minute shopping and errands. It's strange to me that this is the day of all days has everything open. Anyways, Nick and I had planned to spend the holiday with Berenice and company. But every time we talked to them, it changed (no surprise there, remember what I said about the Colombian answers?). So from what we understood, we would go hang out at Berenice's boyfriend's house first, around 10, then come back for dinner at about midnight, then go party in the streets of our neighborhood as it's supposed to be a huge party. Nicklas had decided he wanted to make Swedish meatballs for them to bring to dinner, which of course, I helped with. Plus he never cooks, so it was probably in everybody's best interest! Jk! But when it was time to leave, Nick saw Wil's car getting piled with food, and he quickly figured out we were actually going to be eating at Wil’s. So we only grabbed the balls and not the presents as Nick was told that would happen back at our place.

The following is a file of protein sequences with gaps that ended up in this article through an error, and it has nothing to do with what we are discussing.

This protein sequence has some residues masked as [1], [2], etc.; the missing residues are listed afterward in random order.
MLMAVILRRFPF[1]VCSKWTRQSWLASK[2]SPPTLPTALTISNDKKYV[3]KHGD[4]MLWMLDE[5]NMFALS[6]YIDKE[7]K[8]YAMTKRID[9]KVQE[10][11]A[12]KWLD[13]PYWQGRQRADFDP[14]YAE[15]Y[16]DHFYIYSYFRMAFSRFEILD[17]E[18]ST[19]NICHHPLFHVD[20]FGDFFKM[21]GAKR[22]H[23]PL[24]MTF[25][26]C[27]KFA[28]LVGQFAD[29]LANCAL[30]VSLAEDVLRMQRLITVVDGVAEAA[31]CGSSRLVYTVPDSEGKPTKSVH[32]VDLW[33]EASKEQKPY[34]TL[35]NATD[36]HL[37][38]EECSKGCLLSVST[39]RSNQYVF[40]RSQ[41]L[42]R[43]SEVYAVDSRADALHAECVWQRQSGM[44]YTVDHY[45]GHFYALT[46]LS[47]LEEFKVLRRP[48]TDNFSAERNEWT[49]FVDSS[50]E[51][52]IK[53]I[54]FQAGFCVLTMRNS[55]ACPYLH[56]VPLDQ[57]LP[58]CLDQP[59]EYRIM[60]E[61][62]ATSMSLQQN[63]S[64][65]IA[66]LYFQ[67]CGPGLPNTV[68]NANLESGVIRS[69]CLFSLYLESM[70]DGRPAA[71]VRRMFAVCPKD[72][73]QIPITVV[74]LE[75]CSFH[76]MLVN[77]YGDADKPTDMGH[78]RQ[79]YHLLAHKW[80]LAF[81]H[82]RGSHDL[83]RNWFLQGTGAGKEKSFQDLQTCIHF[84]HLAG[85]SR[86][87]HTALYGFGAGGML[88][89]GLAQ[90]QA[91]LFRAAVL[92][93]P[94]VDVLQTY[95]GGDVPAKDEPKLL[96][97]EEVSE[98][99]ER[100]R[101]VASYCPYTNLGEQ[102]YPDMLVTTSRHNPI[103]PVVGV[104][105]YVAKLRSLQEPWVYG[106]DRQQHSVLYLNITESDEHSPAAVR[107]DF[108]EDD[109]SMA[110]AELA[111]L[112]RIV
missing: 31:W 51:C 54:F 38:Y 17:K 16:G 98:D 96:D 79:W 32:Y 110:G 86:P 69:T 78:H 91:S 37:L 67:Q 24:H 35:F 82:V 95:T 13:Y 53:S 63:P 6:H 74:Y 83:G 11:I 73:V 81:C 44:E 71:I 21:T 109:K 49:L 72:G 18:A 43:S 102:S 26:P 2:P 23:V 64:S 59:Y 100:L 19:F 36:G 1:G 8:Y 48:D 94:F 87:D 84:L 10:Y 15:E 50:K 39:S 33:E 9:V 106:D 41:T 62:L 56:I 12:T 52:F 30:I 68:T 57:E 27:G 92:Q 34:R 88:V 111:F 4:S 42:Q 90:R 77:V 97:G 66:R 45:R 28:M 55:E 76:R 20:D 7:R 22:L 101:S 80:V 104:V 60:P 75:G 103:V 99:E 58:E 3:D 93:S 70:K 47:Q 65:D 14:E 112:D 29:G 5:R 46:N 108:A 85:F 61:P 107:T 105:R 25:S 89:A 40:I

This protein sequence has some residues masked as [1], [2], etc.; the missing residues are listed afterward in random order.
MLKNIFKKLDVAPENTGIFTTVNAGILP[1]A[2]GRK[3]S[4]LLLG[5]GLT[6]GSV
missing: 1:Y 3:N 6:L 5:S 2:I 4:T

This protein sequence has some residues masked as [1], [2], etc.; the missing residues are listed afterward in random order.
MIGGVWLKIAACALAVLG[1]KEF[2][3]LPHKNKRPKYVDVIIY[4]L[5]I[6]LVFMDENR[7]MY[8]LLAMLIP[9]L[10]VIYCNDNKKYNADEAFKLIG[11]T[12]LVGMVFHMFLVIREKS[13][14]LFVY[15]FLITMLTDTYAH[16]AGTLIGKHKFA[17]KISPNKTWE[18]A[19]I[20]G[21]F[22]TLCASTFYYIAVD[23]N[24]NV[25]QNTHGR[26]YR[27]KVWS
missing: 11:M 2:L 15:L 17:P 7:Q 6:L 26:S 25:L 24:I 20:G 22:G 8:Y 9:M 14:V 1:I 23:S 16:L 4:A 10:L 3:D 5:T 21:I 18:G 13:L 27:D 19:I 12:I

Wil lives clear on the other side of town, so it was a bit of a long drive to get
to. As well, we had a bit of an interesting experience there, but not just because we had no idea what was going on. His front door/wall opens up and he parked his car out front and blasted his music. Of course he has a stereo in his house, but why use that when you’ve got a 4-door car you can just open up and blast music through for all your neighbors to hear?
Dinner wasn't the sort of Christmas dinner one would expect. I’m not saying this because I'm used to a giant, warm meal for Christmas, but because Berenice is a dang good cook and typically cooks in that sort of fashion every night. For dinner, we had slices of cold cuts (not sure what meat that was), fruit salad, vegetable salad, rice, and meatballs. But despite my complaining, it was really nice to eat something light when it was sooo late. I think everyone would have been coma toast afterwards otherwise. Plus the balls we made were stellar! I don't think the Colombians were too hot for them, but Nicklas and I had no problem popping them back!
Once we finished dinner, we opened up